Perhaps this seems like an abstract philosophical issue, and nothing more. But there is a real worry that in trying to interpret works of art we will approach them in different ways than we would otherwise. Because interpretation of the sort I’ve discussed is so wedded to recognition, it carries with it the threat that the function of the work of art as a sign will be lost. I can speak for no one but myself on this point, but this threat materializes when I watch films or read books with an eye to interpreting. Instead of experiencing the movements of a work, I latch onto those aspects I can recognize and thereby kill the experience.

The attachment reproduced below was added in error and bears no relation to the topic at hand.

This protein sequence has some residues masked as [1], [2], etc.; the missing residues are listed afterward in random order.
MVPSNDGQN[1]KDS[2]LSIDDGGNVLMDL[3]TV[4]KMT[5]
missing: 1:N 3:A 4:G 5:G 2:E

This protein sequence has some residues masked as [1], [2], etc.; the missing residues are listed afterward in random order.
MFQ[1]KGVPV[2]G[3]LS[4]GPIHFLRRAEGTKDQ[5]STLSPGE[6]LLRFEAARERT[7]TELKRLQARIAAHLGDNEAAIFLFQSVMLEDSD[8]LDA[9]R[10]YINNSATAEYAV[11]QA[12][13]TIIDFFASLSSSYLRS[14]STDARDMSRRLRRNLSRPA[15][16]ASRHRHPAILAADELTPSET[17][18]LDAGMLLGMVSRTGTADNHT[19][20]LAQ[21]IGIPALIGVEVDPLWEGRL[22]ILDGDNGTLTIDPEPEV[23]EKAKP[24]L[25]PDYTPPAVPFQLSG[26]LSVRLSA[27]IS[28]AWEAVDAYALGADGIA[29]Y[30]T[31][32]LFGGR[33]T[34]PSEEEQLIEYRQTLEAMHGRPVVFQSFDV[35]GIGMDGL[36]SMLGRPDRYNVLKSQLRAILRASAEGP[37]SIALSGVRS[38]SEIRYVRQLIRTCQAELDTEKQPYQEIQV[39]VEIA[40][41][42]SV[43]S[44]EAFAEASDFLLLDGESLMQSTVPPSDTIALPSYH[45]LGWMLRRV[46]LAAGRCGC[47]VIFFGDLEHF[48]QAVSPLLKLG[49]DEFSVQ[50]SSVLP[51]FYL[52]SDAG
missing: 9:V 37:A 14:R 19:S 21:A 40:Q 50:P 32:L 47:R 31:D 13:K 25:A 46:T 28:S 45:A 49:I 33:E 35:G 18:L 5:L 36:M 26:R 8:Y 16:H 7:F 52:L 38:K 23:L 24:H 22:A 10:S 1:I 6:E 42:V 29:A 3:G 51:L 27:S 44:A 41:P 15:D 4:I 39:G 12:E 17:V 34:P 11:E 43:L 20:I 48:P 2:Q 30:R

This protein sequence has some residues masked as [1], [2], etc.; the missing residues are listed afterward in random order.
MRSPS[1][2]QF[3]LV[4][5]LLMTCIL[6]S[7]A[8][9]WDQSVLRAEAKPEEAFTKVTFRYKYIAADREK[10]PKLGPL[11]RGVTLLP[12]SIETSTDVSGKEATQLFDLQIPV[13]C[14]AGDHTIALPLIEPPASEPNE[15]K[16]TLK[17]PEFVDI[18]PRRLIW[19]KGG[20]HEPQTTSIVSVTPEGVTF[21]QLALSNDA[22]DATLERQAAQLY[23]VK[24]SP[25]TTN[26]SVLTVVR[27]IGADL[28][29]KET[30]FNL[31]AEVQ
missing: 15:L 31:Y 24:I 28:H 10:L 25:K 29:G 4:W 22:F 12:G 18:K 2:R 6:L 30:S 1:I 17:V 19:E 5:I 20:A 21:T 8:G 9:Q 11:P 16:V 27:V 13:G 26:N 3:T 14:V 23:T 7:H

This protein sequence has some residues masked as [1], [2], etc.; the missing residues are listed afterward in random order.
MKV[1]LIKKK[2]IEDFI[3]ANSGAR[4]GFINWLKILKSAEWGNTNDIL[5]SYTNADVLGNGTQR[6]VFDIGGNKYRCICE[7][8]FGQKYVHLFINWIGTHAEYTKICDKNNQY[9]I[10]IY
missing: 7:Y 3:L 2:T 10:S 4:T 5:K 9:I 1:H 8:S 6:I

What justification can there be, then, for the work I do on this blog? My self-defense will perhaps be meager. It is true that interpretation does violence to the work interpreted, but this may be done in service of experiencing the work. I write these blog posts primarily for myself, but by putting them in public I offer them up to others as well, and my hope is that they may feed back into my own and others’ experiences of works of art. No one is born knowing how to read, and even in the purportedly literate world the number of people who are able to really read a book—which means: follow its movements, experience what it offers—is low. (And the same goes for looking at paintings, watching films, and so forth.) I do not count myself among this group, except on rare happy occasions. To follow a work takes strenuous work on the part of the subject experiencing it—the work is not just done by the artist crafting the work (I recently wrote on this topic). My hope is that such blog posts as I write may be helpful to those seeking to follow the works I discuss. This can only happen if my posts are not taken as guided tours (which remains in the recognition model), but rather as signposts: look closely here, notice this connection, but know it is only one among many. Ultimately, they exist to be forgotten: they do not matter if you are able to go to the work and experience it yourself.